Talking Priestley

Blatchley as Priestley (Carmen Drahl/C&EN) Blatchley at PHMC meeting (Linda Raber/C&EN)
Blatchley as Priestley at the Philly ACS meeting (Carmen Drahl/C&EN) ...and at this month's PHMC-organized gathering (Linda Raber/C&EN)
Retired chemistry teacher Ronald Blatchley has been reenacting Joseph Priestley's experiments for over 25 years, but soon, he may be out of a home base. Cuts to Pennsylvania's budget might shutter the historic Joseph Priestley House, where Priestley, an 18th-century scientist who shares part of the credit for discovering oxygen, lived out his final days, and where Blatchley works as an unpaid volunteer doing chemistry demonstrations. We recently covered the announcement in C&EN. I had great memories of watching Blatchley, dressed as Priestley, make a racket in the expo hall at 2008's Philly ACS meeting with those very demos. So I checked in with him to get his thoughts on the situation. On April 9, Blatchley attended a public discussion about Priestley House's future held by the Pennsylvania Historical & Museum Commission (PHMC), which runs the site. He was impressed by the show of support at the meeting and is optimistic that some arrangement can be made to keep the house open. "There are a lot of people who think that [Priestley House] deserves to be open. The operating costs really are not prohibitive, less than $150,000 a year," he says. "It seems like we should be able to raise that amount or a significant portion of it, and perhaps the PHMC could reduce its funding." "My main concern there is that the PHMC will choose to 'mothball' the house rather than relinquish any control over its operation," Blatchley notes. "But if the PHMC does not wish to operate the house they need to turn it over to someone who will," he says. The house is the only one of Priestley's residences that's survived intact until today, and it may not get the care it needs to stay that way without somebody playing an active role in its upkeep, he adds. Priestley House gets the fewest visitors out of any of the sites PHMC runs, which is one of the main facts PHMC cited in its proposal to cut funding to the House. "The problem is as the real estate people say, 'location, location, location,'" Blatchley says. "If Priestley had built his house in Philadelphia we'd get ten times as many visitors." But Priestley House is located in Northumberland, Pa., a town of about 4,000 people that's a three hour drive from Philly. "It's kind of remote," Blatchley admits. "You could move Priestley's story to Philly or Harrisburg, but it just wouldn't be the same story," he says. To me, the saddest thing about this whole situation is that, thinking purely in terms of saving money, the cost of running the Priestley House seems like a drop in the bucket even in the current economic climate. The Daily Item, the local newspaper in the central Pennsylvania area where Priestley house is located, writes that the budget for Priestley House has been in the range of $150,000 a year, just as Blatchley had said. Compare that with the budget deficit that the state of Pennsylvania is trying to make up: $2.3 billion, according to documentation from the governor's budget office. What likely happened is that the state of Pennsylvania asked each individual agency to come up with its own cost-cutting measures. For PHMC, proposing to cut funding for Priestley House was a logical choice since the house loses money year after year. It's just a shame that chemistry ended up getting the short end of the funding stick. Any ideas out there? What do you think should be done about the situation? UPDATE 4/23: Added link to Priestley House website.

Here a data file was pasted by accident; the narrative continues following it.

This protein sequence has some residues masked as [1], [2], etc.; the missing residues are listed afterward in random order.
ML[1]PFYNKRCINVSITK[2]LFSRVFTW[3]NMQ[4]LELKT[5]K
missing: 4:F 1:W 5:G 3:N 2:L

Author: Carmen Drahl

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  1. It’s always easier with someone else’s money, but I’m guessing the ACS local section could make a certain contribution…

  2. Blatchley was great at the ACS meeting in Philly! I loved his impersonation of Priestly and the demonstrations–it’s was I remember most about that meeting. I’m reading a book about Priestly now (The Invention of Air) that is excellent. I haven’t had a chance to go to the house, but I think it would be a great loss for that house to be closed. Allowing it to be taken over by a private interest sounds like one good idea.


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